General Chang also touched on some other principles being followed by Taiwan, such as the importance of asymmetric warfare – which includes things such as submarines, where a small number of these can inflict ruinous losses on an opponent.  Speaking of which, construction of the first of class of the country’s indigenous submarines is scheduled to have started this year.  Other priorities for this year and next are:

  • The continuing modernisation of the country’s air defence system;
  • A new Army C4ISR system;
  • New LPDs for the navy – presumably to ferry forces to surrounding small islands;
  • A fast mine layer;
  • Mobile missile launchers – air-to-air and air-to-surface;
  • Mobile long range radars;
  • UAVs, particularly for surveillance;
  • An indigenous jet trainer / light attack aircraft;
  • Cyber warfare defensive systems.

General Chang explained Taiwan’s approach:

“Taiwan has no intention to be in an arms race with the enemy. The development of innovative and asymmetric capabilities is aimed at deterring the enemy from invading Taiwan. We are developing systems that are small, numerous, smart, stealthy, fast, mobile, low-cost, survivable, effective, easy to develop, maintain and preserve, and difficult to detect and counter.”

The guided-missile destroyer Wuhan (Hull 169) attached to a naval destroyer flotilla under the PLA Southern Theater Command steams in an undisclosed sea area during a 4-day maritime real-combat training exercise on September 2, 2020. (eng.chinamil.com.cn/Photo by Li Wei)

Like many other modern nations, Taiwan has a highly capable industry base that has been producing world-leading products for decades.  In just one critical field – the manufacture of semiconductors – Taiwan makes a staggering 65% of the world’s total.  This engineering expertise is relatively easy to translate into military capability with platforms become less important while electronics and software are increasingly critical to mission success.

Taiwan has been emphasising a system-of-systems approach for some time – and will look at further investments in local industry.  Of course, this is making something of a virtue of necessity because few countries other than the US are prepared to face the threat of an economic boycott from China if they sell to Taiwan.  A recent interesting development was a decision by France to supply an upgrade of a naval electronic warfare decoy system – but this is still the exception rather than the rule.  General Chang explained the importance of local industry:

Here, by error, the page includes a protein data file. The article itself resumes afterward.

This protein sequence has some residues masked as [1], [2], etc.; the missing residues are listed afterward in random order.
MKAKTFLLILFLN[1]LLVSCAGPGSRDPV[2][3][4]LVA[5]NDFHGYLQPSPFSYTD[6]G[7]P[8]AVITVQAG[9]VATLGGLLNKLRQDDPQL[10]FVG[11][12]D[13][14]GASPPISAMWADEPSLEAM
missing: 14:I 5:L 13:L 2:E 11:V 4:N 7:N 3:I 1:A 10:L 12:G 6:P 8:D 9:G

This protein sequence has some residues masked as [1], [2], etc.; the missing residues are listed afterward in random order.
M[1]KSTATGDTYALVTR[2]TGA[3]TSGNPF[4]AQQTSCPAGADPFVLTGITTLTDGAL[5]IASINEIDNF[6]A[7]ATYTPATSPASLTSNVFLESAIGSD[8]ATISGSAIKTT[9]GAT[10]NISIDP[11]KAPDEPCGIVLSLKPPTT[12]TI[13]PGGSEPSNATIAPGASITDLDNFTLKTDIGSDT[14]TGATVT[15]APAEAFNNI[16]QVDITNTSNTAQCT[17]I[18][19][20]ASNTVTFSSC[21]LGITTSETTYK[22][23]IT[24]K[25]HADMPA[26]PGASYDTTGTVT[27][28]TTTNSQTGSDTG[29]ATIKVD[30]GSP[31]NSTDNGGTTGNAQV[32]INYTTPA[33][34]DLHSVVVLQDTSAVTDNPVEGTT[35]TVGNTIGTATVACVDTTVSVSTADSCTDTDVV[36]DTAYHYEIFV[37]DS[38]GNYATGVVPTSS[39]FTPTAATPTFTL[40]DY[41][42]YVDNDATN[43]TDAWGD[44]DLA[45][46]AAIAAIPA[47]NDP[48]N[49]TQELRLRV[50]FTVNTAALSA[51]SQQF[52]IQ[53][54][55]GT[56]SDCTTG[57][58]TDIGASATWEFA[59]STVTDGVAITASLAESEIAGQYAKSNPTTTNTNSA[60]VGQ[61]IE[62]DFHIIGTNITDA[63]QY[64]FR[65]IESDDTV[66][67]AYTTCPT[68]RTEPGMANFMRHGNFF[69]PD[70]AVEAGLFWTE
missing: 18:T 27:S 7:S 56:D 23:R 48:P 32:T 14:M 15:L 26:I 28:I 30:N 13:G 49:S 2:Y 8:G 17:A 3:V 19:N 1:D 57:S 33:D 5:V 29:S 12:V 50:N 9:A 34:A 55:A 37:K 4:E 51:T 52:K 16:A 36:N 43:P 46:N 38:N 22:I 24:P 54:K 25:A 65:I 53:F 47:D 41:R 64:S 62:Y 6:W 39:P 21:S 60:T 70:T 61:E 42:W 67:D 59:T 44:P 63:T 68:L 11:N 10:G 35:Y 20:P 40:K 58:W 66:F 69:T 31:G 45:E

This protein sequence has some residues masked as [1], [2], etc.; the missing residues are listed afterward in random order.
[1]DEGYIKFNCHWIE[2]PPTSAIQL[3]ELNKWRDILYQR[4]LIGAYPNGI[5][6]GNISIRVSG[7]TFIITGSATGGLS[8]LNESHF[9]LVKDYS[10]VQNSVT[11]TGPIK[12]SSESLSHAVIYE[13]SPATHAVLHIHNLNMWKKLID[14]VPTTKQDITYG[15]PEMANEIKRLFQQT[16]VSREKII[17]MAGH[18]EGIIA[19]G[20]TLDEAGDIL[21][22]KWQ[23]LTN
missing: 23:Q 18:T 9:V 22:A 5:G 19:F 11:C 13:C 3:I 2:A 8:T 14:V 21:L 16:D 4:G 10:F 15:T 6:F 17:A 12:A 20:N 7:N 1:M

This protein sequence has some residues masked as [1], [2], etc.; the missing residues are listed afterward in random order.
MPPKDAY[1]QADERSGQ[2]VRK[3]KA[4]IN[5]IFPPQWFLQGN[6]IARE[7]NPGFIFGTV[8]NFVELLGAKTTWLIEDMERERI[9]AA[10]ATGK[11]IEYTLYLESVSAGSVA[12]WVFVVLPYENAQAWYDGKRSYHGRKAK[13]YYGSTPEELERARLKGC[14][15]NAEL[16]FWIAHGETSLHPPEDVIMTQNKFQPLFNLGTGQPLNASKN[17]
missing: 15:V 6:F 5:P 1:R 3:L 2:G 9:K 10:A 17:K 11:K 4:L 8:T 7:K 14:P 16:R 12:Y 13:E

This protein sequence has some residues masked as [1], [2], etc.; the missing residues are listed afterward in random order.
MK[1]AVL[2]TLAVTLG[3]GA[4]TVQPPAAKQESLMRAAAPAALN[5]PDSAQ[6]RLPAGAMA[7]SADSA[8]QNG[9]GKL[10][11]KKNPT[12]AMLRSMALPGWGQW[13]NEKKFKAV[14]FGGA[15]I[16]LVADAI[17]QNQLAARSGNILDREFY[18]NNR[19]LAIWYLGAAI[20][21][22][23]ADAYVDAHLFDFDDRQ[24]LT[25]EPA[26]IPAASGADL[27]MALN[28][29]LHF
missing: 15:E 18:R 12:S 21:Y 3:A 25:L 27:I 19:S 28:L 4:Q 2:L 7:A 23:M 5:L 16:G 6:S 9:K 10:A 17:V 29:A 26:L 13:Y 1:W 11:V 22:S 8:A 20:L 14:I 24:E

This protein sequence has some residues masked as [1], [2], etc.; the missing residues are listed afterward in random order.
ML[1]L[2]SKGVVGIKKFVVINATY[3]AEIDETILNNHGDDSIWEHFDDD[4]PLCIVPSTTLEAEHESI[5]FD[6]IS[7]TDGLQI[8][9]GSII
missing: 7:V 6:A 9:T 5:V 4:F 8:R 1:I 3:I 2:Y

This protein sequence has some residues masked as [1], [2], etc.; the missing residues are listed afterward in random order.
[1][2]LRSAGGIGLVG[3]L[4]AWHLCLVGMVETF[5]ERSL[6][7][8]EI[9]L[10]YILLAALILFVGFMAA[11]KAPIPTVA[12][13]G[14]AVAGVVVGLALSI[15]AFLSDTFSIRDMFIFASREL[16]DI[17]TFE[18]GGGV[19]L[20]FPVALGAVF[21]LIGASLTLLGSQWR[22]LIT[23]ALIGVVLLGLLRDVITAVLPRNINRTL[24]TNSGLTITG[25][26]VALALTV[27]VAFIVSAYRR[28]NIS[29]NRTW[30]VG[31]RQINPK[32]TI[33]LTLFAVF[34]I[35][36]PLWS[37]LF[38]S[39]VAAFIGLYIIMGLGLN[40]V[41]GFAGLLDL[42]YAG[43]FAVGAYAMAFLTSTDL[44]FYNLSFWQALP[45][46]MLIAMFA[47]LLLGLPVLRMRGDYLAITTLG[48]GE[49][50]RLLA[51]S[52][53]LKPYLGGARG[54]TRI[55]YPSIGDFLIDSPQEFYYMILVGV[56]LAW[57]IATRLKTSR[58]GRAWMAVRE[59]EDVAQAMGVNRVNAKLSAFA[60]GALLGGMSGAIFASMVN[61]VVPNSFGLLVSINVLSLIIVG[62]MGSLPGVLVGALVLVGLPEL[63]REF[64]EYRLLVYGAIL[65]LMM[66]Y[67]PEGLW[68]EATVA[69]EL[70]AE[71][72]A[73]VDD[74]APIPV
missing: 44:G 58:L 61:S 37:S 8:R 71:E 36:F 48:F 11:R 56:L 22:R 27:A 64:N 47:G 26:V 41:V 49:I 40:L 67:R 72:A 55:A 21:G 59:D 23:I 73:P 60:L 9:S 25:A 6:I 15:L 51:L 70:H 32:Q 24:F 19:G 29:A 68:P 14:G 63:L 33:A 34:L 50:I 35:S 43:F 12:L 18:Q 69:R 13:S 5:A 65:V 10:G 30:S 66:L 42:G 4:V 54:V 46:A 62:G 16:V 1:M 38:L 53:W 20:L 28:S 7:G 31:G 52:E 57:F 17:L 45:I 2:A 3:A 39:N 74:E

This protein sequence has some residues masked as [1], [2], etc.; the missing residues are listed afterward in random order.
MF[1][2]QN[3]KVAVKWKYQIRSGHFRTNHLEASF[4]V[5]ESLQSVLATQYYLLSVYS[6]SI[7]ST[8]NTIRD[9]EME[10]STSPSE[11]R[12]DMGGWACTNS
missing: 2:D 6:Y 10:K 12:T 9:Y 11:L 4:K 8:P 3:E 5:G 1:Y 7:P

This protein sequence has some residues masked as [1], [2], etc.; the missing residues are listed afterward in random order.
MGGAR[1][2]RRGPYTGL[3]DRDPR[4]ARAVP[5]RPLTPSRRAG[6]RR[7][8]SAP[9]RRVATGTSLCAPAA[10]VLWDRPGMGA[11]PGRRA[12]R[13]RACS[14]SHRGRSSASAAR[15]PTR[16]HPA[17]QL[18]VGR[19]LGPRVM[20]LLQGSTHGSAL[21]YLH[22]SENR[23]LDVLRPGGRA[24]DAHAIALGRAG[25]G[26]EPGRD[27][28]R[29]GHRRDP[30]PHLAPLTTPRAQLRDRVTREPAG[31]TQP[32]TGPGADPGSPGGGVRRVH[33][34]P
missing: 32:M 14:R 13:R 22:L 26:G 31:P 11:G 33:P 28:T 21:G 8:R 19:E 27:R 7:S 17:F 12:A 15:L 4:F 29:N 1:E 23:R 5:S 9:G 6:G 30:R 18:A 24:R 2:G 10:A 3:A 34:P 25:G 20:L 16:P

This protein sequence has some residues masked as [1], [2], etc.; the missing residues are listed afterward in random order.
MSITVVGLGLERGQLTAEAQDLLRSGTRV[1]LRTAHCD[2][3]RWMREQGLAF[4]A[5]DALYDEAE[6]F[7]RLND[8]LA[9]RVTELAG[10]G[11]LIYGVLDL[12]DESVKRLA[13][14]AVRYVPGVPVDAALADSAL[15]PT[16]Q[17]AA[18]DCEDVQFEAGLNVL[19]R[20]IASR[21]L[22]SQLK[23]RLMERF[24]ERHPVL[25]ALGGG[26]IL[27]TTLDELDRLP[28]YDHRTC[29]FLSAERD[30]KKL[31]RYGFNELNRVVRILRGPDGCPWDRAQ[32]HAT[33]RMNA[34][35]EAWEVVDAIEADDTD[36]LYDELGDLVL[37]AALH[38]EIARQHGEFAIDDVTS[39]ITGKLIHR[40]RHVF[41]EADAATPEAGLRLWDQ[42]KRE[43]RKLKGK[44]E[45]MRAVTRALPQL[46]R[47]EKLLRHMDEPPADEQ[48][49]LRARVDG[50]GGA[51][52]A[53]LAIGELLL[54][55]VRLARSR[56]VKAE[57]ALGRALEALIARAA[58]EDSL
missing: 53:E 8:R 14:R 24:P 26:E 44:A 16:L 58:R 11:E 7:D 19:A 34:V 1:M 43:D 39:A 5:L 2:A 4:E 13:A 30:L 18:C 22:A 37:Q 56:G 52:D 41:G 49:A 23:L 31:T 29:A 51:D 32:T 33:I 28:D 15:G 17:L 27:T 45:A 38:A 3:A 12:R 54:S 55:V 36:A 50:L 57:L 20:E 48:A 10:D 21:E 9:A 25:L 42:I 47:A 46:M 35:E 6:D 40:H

“To achieve the greatest national interest, we will prioritize acquiring indigenous systems and also procure foreign systems when necessary. Taiwan’s indigenous efforts currently centre on the three core areas of aerospace, shipbuilding, and information security.

“The on-going programs of indigenous warplanes and warships are not only driving the growth of tangible warfighting capabilities, but also creating positive impact on the defense industry by becoming a locomotive for cluster effect and massive job creation. They have also created momentum of economic growth and business opportunities for companies around the world.”

Taiwan is also expanding its reserve forces and making sure that their level of readiness is increased with a larger number of exercises planned.

No one likes a bully – and the more Beijing throws its weight around, the greater the amount of both regional and international pushback will be.  As the level of distrust of China increases so too does the level of sympathy for Taiwan, which by most measures is a good international citizen.  This explains why the US remains steadfast in its support for Taiwan – and that is something that crosses partisan lines.  Whether Trump or Biden wins in November there is unlikely to be any policy change in this regard.  Mr Moriarty explained:

“In other words, US policy on cross-Strait issues does not exist in a vacuum; the actions of the PRC, and the degree to which those actions reflect peaceful intent, will inevitably drive US policy. At the same time, the very core of the assurances is the continuing US support for the people on both sides of the Strait to resolve their differences peacefully. Unfortunately, the threat to Taiwan by the PRC has increased significantly in recent years.”